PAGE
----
Hives on a dog that suffers from extreme anxiety are not unusual. The release of high chemical levels like histamines in response to stress can cause an outbreak.

Symptoms of Dog Hives

The most common symptoms of dogs breaking out in hives are raised red bumps. In some cases, some will fill up with fluids. The red color shows inflammation and increased blood flow to the affected area. If you touch the red bumps, they tend to be quite firm. The bump location can be in clusters and look like a large welt. Other times, they appear individually across different parts of the body.

Hives in the throat, mouth, and mucous membranes cause excessive drooling and facial swelling. Due to the discomfort, your dog will itch, lick, or bite the affected parts.

Be watchful for outbreaks near the nose and mouth. Such can result in veterinary emergencies. The swelling could impact the dog's breathing. Also, the skin around the nose and mouth is very sensitive and delicate. Thus, constant itching can tear the skin. That will make it hard for your dog to eat, drink, or breathe. Also, the tears provide an entryway for harmful bacteria, leading to secondary infections.

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Causes of Dog Hives

Why is my dog breaking out in hives? Well, the number one cause of hives is an allergic reaction to many things. These include insect bites, anaphylactic reactions, contact allergies, and food allergies.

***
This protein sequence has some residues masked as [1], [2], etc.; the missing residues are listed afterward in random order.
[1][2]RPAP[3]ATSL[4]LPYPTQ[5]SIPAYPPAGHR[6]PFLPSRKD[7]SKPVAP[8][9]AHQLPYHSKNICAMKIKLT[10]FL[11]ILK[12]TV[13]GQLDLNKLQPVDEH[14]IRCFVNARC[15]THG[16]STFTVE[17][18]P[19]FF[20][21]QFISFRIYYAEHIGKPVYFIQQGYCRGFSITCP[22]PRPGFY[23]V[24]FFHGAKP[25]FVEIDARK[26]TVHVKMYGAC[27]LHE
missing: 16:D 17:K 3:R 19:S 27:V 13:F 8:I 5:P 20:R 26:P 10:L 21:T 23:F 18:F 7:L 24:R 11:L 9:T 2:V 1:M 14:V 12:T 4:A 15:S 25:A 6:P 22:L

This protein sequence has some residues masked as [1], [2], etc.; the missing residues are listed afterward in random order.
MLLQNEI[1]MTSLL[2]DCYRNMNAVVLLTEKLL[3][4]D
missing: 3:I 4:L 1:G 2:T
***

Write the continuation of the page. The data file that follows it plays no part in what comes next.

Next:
Other less common dog hive causes are stress, genetics, heat, friction, and anxiety. Extreme temperatures, mold, sunlight, and specific shampoos can also lead to an outbreak.

Diagnosis of Dog Hives

It's clear to see that the dog has hives all over it. So, is it necessary to seek the services of a vet? You should, with good reason. The vet will undertake a thorough physical examination of your dog. They will also look at the history of acute onset of the dog hives.

Extra diagnostics may also be necessary. This comprises blood work, skin cytology, skin scraping, and fecal analysis. The tests are critical for identifying the root cause of recurring dog hive outbreaks. The information will also help in the prevention of future dog hive occurrences. Serious complications from an anaphylactic reaction will also need medical intervention. And finally, the vet will recommend the best dog hives remedy.

Treatment and Prevention of Dog Hives

Treatment and prevention of a dog breaking out in hives is critical. The vet may recommend hive remedies like fast-acting injectable antihistamines and corticosteroids. Corticosteroids ease the discomfort and inflammation caused by the hives. Common antihistamines include Benadryl, cetirizine and Claritin.